New Year in Georgia
December 31 - January 2
The annual cycle of public holidays in Georgia starts and ends with the New Year, a family festival spent with relatives and close friends. As members of the Orthodox Church, Georgians celebrate Christmas in January and not December, yet they have incorporated some Western traditions into their New Year celebrations. One such example is the Christmas tree, which decorates Georgian homes throughout the season.
New Year is celebrated with a supra feast of traditional dishes such as satsivi (young roasted pork) and gozinaki (honey-glazed nuts). The more sweets on the table, the "sweeter" the coming year will be. Eloquent toasts of best wishes are proclaimed until midnight, when the city lights up with fireworks and rumbles with music and cheers.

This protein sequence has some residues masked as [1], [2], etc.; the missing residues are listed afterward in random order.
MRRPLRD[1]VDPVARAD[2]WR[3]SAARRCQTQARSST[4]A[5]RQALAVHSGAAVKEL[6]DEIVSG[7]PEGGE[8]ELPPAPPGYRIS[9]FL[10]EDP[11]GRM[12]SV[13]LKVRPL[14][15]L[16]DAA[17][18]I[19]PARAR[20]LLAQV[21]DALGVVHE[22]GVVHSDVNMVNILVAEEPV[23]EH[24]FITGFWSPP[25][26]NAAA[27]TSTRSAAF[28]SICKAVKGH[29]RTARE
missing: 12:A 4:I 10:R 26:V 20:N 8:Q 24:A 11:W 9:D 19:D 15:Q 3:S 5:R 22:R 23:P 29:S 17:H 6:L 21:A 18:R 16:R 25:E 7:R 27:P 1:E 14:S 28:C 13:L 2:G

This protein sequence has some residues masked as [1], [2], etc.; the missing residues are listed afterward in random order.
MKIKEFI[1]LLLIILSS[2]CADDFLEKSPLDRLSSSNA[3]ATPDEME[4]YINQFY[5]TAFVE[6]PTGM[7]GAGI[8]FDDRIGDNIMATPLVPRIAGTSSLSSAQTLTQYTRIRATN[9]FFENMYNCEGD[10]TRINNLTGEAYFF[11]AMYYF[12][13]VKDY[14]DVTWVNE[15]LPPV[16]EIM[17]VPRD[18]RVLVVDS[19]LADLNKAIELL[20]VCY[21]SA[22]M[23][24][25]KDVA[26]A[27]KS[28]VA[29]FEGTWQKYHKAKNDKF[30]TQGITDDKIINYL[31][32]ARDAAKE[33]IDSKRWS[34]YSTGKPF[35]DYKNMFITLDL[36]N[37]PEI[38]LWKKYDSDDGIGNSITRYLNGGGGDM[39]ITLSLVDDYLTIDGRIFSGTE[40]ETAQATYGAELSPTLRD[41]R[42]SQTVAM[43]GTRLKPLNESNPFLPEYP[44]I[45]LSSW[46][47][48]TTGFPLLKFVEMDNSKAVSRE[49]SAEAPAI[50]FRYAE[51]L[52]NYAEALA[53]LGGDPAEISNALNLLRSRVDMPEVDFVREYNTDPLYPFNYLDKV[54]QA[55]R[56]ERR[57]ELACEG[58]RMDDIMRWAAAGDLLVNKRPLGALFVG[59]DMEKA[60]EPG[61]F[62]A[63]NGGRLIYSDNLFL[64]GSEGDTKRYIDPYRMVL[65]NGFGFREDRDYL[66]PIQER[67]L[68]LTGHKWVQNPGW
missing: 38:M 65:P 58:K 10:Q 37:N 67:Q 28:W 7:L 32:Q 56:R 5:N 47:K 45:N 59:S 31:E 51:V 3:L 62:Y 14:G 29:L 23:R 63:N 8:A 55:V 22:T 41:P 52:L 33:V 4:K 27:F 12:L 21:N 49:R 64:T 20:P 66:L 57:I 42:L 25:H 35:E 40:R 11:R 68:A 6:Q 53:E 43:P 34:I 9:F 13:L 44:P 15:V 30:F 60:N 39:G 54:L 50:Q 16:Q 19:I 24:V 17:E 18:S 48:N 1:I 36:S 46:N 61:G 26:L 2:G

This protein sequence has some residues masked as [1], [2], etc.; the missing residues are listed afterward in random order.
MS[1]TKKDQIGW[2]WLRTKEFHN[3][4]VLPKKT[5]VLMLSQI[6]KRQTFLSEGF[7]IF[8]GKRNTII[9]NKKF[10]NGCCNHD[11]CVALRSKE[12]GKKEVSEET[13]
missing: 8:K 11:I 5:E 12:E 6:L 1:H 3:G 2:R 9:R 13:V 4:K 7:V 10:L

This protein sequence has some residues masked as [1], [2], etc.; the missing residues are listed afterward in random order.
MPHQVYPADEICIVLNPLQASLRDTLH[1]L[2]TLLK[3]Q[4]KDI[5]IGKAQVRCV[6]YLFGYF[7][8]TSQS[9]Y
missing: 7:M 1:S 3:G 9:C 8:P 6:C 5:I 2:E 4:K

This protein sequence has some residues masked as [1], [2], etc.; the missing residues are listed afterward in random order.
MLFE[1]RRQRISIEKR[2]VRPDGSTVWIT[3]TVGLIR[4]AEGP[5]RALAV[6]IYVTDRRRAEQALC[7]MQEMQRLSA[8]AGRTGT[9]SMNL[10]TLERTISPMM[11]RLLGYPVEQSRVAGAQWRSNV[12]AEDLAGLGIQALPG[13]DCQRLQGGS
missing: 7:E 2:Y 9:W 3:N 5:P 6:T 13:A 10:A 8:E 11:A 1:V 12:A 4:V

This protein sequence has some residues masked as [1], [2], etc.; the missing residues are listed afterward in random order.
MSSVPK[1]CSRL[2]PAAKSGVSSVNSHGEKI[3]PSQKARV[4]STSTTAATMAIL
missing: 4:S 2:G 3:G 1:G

Mekvle, the first guest who crosses the threshold of each house after midnight, is a critical component of the Georgian New Year. Since the Mekvle is believed to bring either joy and luck or misfortune to the home, the person was traditionally chosen beforehand, particularly in small villages where locals knew who had a talent for bringing good fortune. When entering the house, Mekvle blesses the home and throws sweets, nuts, and fruit into every corner of the room.
The New Year festivities continue on January 2, known as Bedoba, or the Day of Luck. Since Georgians believe that what happens on Bedoba will determine the course of the whole year, people do their best to stay cheerful and positive, and bad moods are forbidden.